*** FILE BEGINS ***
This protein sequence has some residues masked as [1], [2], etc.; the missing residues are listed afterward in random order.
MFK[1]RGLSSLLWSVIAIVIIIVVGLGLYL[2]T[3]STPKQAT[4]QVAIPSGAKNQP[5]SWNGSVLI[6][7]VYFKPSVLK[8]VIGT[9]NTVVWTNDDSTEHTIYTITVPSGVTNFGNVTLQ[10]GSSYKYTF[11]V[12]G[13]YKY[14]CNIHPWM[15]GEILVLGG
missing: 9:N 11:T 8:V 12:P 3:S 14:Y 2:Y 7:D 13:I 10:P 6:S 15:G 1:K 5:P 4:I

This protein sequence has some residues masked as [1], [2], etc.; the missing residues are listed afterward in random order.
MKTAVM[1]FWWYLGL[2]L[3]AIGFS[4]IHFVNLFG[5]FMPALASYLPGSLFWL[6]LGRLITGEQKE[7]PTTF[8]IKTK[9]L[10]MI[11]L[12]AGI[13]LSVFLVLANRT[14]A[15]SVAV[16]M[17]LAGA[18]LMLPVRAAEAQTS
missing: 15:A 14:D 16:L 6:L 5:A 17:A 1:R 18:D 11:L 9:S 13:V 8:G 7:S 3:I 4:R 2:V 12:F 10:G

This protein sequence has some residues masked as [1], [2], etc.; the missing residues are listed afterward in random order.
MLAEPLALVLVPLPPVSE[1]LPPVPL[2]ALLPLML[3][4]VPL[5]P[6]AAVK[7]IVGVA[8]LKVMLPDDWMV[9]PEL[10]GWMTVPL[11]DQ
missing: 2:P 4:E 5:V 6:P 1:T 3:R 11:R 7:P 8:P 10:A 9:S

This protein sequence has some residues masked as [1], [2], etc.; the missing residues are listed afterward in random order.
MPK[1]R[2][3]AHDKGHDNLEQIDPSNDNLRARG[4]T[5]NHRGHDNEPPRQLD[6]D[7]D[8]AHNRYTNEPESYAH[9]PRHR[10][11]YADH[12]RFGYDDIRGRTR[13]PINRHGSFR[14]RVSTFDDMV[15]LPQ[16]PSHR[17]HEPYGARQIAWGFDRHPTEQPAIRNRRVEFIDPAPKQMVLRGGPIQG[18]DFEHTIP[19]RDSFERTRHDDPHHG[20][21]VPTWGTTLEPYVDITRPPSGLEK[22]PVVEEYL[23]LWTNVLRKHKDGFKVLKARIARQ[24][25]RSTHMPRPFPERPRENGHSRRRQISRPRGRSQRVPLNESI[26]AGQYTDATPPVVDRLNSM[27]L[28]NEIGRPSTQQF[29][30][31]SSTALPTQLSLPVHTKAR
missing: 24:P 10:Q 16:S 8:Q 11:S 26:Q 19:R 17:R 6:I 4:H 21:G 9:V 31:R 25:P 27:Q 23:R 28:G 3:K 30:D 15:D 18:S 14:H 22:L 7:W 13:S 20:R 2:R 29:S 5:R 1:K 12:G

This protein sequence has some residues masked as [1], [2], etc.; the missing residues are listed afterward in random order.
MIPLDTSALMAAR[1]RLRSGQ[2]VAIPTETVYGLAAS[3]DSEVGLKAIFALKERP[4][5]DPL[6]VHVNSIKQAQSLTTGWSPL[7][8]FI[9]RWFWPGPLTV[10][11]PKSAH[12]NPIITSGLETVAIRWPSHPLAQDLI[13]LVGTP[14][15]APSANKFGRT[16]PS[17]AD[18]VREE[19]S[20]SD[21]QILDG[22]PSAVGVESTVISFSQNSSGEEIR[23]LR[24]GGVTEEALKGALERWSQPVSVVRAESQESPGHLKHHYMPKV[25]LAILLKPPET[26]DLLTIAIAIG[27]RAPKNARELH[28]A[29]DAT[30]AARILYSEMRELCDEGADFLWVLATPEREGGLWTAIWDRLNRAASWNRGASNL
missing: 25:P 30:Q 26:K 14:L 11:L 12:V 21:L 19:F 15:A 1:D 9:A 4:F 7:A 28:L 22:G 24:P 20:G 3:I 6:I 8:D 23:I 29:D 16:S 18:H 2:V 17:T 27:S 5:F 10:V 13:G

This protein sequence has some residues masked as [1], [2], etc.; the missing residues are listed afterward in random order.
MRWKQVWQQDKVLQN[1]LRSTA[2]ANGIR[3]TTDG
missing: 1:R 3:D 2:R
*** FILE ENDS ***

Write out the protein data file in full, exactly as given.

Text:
This protein sequence has some residues masked as [1], [2], etc.; the missing residues are listed afterward in random order.
MFK[1]RGLSSLLWSVIAIVIIIVVGLGLYL[2]T[3]STPKQAT[4]QVAIPSGAKNQP[5]SWNGSVLI[6][7]VYFKPSVLK[8]VIGT[9]NTVVWTNDDSTEHTIYTITVPSGVTNFGNVTLQ[10]GSSYKYTF[11]V[12]G[13]YKY[14]CNIHPWM[15]GEILVLGG
missing: 9:N 11:T 8:V 12:P 3:S 14:Y 2:Y 7:D 13:I 10:P 6:S 15:G 1:K 5:P 4:I

This protein sequence has some residues masked as [1], [2], etc.; the missing residues are listed afterward in random order.
MKTAVM[1]FWWYLGL[2]L[3]AIGFS[4]IHFVNLFG[5]FMPALASYLPGSLFWL[6]LGRLITGEQKE[7]PTTF[8]IKTK[9]L[10]MI[11]L[12]AGI[13]LSVFLVLANRT[14]A[15]SVAV[16]M[17]LAGA[18]LMLPVRAAEAQTS
missing: 15:A 14:D 16:L 6:L 5:A 17:A 1:R 18:D 11:L 9:S 13:V 8:G 7:S 3:I 4:R 2:V 12:F 10:G

This protein sequence has some residues masked as [1], [2], etc.; the missing residues are listed afterward in random order.
MLAEPLALVLVPLPPVSE[1]LPPVPL[2]ALLPLML[3][4]VPL[5]P[6]AAVK[7]IVGVA[8]LKVMLPDDWMV[9]PEL[10]GWMTVPL[11]DQ
missing: 2:P 4:E 5:V 6:P 1:T 3:R 11:R 7:P 8:P 10:A 9:S

This protein sequence has some residues masked as [1], [2], etc.; the missing residues are listed afterward in random order.
MPK[1]R[2][3]AHDKGHDNLEQIDPSNDNLRARG[4]T[5]NHRGHDNEPPRQLD[6]D[7]D[8]AHNRYTNEPESYAH[9]PRHR[10][11]YADH[12]RFGYDDIRGRTR[13]PINRHGSFR[14]RVSTFDDMV[15]LPQ[16]PSHR[17]HEPYGARQIAWGFDRHPTEQPAIRNRRVEFIDPAPKQMVLRGGPIQG[18]DFEHTIP[19]RDSFERTRHDDPHHG[20][21]VPTWGTTLEPYVDITRPPSGLEK[22]PVVEEYL[23]LWTNVLRKHKDGFKVLKARIARQ[24][25]RSTHMPRPFPERPRENGHSRRRQISRPRGRSQRVPLNESI[26]AGQYTDATPPVVDRLNSM[27]L[28]NEIGRPSTQQF[29][30][31]SSTALPTQLSLPVHTKAR
missing: 24:P 10:Q 16:S 8:Q 11:S 26:Q 19:R 17:R 6:I 4:H 21:G 9:V 31:R 25:P 27:Q 23:R 28:G 3:K 30:D 15:D 18:S 14:H 22:L 7:W 13:S 20:R 2:R 29:S 5:R 1:K 12:G

This protein sequence has some residues masked as [1], [2], etc.; the missing residues are listed afterward in random order.
MIPLDTSALMAAR[1]RLRSGQ[2]VAIPTETVYGLAAS[3]DSEVGLKAIFALKERP[4][5]DPL[6]VHVNSIKQAQSLTTGWSPL[7][8]FI[9]RWFWPGPLTV[10][11]PKSAH[12]NPIITSGLETVAIRWPSHPLAQDLI[13]LVGTP[14][15]APSANKFGRT[16]PS[17]AD[18]VREE[19]S[20]SD[21]QILDG[22]PSAVGVESTVISFSQNSSGEEIR[23]LR[24]GGVTEEALKGALERWSQPVSVVRAESQESPGHLKHHYMPKV[25]LAILLKPPET[26]DLLTIAIAIG[27]RAPKNARELH[28]A[29]DAT[30]AARILYSEMRELCDEGADFLWVLATPEREGGLWTAIWDRLNRAASWNRGASNL
missing: 25:P 30:Q 26:K 14:L 11:L 12:V 21:L 19:F 15:A 1:D 9:A 4:F 7:A 28:L 22:G 24:P 20:G 3:I 6:I 8:D 23:I 29:D 16:S 18:H 2:V 17:T 27:S 5:F 10:V 13:G

This protein sequence has some residues masked as [1], [2], etc.; the missing residues are listed afterward in random order.
MRWKQVWQQDKVLQN[1]LRSTA[2]ANGIR[3]TTDG
missing: 1:R 3:D 2:R